Picture by Jamie Griffin



Kelvin M. Knight

Rhona pressed her ear against the king then the queen and grimaced. She tried the bishop, then the knight. Harrumphing, she stomped from pawn to pawn, prodding each one.

‘They’re fake,’ she screeched.

‘Perhaps they’re resting, ma wee lass.’

‘Why?’ she demanded.

‘Because they’re tired?’ Her father dabbed his brow with a tartan handkerchief.

Rhona grabbed the knight by its mane and shook it. ‘You don’t understand, Pa!’

Hoping this Celtic holiday would help deter them, he plodded towards a castle. Closing his eyes, he ran both hands around the crenelations. Minutes later, he groaned.

‘What?’ Rhona skipped over to him. ‘What!’

‘They’re not fake, ma wee lass. They are made of stone.’

‘I knew it!’ Rhona grinned as she bounced. ‘What did they say? Tell me!’

With a trembling heart, he whispered, ’That you’re going to abandon me like your mother.’

‘Because they have work for me, too, Pa!’

(150 words)

The above story was written in response to the What Pegman Saw prompt, which this week took us to:

Portmeirion Village, Wales

To read the other globetrotting contributors’  stories inspired by this week’s prompt, please click the la’al blue frog below.


7 thoughts on “VOICES in PIECES

  1. Poor Pa! His daughter sounds keen to be about her business, and then he will no longer have her company. It’s a hard lesson for any parent, but we are only responsible for teaching our children to fly – where they subsequently choose to soar is their choice. It must doubly hurt that father, as the girl’s mother has already gone.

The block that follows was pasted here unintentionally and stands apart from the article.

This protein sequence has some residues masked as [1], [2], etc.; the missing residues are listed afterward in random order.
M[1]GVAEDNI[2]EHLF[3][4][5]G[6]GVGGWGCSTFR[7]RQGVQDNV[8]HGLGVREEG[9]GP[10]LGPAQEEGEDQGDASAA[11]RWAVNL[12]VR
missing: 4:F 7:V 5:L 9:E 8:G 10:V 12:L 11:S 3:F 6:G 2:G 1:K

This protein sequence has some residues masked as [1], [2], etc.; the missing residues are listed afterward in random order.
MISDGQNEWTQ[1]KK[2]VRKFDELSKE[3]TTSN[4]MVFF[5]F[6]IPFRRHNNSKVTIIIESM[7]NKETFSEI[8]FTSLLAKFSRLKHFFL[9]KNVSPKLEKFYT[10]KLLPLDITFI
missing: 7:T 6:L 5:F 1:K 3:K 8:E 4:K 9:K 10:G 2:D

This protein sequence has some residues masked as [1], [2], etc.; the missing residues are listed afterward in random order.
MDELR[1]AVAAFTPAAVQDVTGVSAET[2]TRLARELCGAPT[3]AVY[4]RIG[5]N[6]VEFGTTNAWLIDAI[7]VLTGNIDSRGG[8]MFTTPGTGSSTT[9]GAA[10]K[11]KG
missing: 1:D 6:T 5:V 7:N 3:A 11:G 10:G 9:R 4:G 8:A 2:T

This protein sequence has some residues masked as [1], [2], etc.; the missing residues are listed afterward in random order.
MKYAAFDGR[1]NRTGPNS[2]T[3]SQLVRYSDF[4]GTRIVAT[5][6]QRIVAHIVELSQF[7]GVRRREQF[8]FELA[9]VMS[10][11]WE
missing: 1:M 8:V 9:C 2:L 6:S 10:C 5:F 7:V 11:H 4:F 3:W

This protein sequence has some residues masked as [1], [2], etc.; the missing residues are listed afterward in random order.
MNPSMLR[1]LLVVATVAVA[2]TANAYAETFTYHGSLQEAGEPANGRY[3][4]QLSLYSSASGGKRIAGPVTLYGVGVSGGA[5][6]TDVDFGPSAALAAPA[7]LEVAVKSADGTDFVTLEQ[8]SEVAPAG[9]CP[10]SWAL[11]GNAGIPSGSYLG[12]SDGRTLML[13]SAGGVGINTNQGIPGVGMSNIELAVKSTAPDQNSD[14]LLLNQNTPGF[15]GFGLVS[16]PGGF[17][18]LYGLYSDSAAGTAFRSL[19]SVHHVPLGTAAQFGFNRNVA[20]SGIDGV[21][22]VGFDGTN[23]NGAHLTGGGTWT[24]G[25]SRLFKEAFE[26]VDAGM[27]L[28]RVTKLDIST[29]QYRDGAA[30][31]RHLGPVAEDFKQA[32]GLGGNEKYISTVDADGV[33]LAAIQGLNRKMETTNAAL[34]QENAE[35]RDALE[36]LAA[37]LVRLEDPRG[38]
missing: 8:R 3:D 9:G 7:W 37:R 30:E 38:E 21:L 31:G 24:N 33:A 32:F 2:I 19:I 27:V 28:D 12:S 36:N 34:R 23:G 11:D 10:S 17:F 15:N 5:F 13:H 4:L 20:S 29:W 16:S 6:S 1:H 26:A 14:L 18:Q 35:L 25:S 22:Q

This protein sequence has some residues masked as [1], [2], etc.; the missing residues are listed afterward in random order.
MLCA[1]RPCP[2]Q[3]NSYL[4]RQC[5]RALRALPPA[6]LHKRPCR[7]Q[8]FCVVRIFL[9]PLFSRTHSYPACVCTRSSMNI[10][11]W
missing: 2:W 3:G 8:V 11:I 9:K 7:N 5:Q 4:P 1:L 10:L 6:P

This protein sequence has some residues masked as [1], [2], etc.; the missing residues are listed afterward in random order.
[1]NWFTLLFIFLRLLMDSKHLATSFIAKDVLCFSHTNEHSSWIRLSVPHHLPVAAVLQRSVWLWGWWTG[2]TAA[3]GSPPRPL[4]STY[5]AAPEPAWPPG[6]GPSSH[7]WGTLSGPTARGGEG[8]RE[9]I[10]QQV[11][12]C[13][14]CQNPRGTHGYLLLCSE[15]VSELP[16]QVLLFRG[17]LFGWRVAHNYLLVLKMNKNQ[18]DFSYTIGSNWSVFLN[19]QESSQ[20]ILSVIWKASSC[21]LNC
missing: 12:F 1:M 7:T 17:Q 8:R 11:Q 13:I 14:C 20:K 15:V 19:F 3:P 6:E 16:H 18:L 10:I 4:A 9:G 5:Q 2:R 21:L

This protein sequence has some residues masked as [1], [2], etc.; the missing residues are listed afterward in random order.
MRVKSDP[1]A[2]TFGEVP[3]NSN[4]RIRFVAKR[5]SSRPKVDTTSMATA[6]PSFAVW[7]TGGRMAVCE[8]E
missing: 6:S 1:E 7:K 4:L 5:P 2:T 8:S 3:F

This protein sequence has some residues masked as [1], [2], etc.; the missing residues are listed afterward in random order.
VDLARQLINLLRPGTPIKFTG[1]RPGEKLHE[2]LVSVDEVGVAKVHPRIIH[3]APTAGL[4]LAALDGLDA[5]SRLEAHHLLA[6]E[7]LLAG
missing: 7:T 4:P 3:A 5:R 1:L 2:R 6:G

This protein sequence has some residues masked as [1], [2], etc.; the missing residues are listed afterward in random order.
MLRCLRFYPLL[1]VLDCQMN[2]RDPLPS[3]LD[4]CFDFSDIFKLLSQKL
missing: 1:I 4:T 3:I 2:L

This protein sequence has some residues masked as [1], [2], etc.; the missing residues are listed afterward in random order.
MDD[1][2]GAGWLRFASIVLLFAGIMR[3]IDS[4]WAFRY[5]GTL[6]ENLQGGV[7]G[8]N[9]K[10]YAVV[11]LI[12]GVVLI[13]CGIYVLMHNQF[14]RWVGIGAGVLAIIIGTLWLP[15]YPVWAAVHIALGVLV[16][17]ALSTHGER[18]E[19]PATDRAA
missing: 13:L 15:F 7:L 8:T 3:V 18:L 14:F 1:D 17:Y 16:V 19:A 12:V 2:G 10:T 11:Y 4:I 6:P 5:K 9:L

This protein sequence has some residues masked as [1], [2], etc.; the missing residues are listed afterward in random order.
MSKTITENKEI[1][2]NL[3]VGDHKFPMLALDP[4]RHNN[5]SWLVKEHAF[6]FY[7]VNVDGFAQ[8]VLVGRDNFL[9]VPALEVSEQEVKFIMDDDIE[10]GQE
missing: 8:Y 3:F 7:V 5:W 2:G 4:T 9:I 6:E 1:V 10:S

You capture the melancholy well, Kelvin.

    Liked by 1 person

  2. Wow Kelvin, you’ve packed a novel into 150 words. Love all that is said between the lines. I hope he’s wrong about her leaving. I hope she can do some growing up and not running away.

    Liked by 1 person

    1. Thank you for your kind and astute comment, Karen. Strangely enough I was thinking novelular when I wrote this, intrigued by a chair of judges comment by Professor Kate Williams who told the Guardian newspaper, “Fiction, right from the beginning of the novel in the 18th century, has been there to explore identity. Novels are deep explorations of personality, identity and what makes a person. That is what Freshwater, and all the books on our longlist, are doing.”

      Liked by 1 person

  3. Nice magical father and daughter scene.

    She does not appear to have his wisdom or eventempered nature. Yet she wants his power over his chesspiece minions. And giving it to her may spell his downfall.

    A lot said, both in plot and in emotional content. His anguish at her instability, and his need to trick her, to save her (and his domain) from her overweening ambition, shows his underlying love for her. Nice work!

    Liked by 4 people

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